| 2.8°C Dublin

Maguire mulls over training exit as 'Dandy' calls time


Road to Riches

Road to Riches

Road to Riches

David 'Dandy' Nicholls, best known for his training of some top-class sprinters, is to retire from training.

The Yorkshire man rode over 400 winners. He trained the likes of Continent, Bahamian Pirate, Regal Parade and Ya Malak, which created history when ridden by Nicholls' wife, Alex Greaves, as she became the first female rider to win a Group One in Britain, dead-heating with Coastal Bluff at York in 1997.

Nicholls, 60, began training in 1992 but has endured a lean spell.

He tweeted: "Sovereign Debt was our last runner from Tall Trees, as due to financial problems we have had to cease training. It was nice to go out on a high during what has been a difficult time (and) I'd like to thank all our owners that have supported us."

Adrian Maguire, who has thought in recent years about moving to England, admitted after saddling Knockraha Pylon to win at Thurles yesterday that he is contemplating quitting too.

"Things are getting tougher and tougher for everyone training horses and (I) just can't make ends meet now. It's costing me money to be training horses," Maguire, 45, told At The Races.

"I've no other choice (but to think of handing in his training licence). It's just not happening. If something is costing you money, you can't be doing it. I've five paying horses. That's what I'm down to and I'm open to offers, obviously in some aspect with horses, a role.

"It's getting tougher. I'm not the only one, but that's the way it is with me."


The Co Meath native returned home to Ireland to train following his recovery from serious injuries sustained in a bad fall at Warwick in 2002 that ended his riding career, after he had ridden more than 1,000 winners.

Meanwhile, Noel Meade has ruled his top staying chaser, Road To Riches, out of the Timico Gold Cup this day week. The Gigginstown-owned son of Gamut, which has had injury issues this season, has encountered another setback. "He has an internal problem and I am not sure if he'll run again this season," Meade said.

Meade said of his other Cheltenham Festival runners: "I haven't spoken to Eddie (O'Leary, Gigginstown Stud racing manager) yet, but I'm pretty sure Measureofmydreams will run in the handicap chase (Ultima) on the first day. The plan is still for Disko to go for the JLT, and A Genie In Abottle for the (National Hunt Chase). Snow Falcon is in great form and goes for the (Sun Bets Stayers' Hurdle)."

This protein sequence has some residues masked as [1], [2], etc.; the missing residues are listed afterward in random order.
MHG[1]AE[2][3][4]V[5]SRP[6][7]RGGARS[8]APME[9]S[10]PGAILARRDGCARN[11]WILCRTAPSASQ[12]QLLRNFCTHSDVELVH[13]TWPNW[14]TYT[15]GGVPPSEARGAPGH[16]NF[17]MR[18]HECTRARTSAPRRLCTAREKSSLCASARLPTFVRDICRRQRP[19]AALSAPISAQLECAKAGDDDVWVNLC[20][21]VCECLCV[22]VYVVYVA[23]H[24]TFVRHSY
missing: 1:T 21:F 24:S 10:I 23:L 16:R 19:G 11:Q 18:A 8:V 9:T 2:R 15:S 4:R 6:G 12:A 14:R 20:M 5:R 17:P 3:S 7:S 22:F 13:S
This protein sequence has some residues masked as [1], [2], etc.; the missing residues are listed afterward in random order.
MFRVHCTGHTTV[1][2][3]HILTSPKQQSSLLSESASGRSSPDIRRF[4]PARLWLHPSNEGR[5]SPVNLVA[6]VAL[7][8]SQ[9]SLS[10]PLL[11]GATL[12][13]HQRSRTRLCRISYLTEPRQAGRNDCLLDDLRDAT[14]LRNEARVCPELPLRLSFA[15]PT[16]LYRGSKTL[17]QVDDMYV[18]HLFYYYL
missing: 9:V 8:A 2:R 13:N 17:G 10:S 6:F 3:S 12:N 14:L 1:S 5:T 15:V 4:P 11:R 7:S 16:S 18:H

Meade was speaking at Thurles races, where JJ Slevin - who had been out of action since suffering fractured ribs and a bruised kidney in a fall at Gowran on February 18 - rode 12/1 shot Coole Craft to win the two-mile handicap hurdle.

There was good news too for Andrew Lynch, who yesterday got the all-clear to return from injury, which he does at Ayr today with two rides for Stephen Crawford. Lynch has confirmed he will now be in action at the Cheltenham Festival. The hard-working Meath rider has been out for nearly seven months. He is to team up with trainer Peter Maher in the Glenfarclas Cross-Country Chase on Wednesday.

Last season's champion two-year-old Churchill heads 129 hopefuls for the Investec Derby following the scratchings deadline, though it remains questionable as to whether the brilliant son of Galileo will stretch out to the mile and a half or not.

The Aidan O'Brien-trained colt tops the ante-post market for both the Derby and the Qipco 2,000 Guineas after a superb 2016 that saw him win five of his six starts, culminating in the Dubai Dewhurst Stakes at Newmarket.

O'Brien has won the Derby five times and has 27 remaining entries.

Veteran rider Robert Havlin has failed in his attempt to overturn a six-month ban handed down by France Galop following a positive test for a cocktail of five banned substances returned at Saint-Cloud last October.

Irish Independent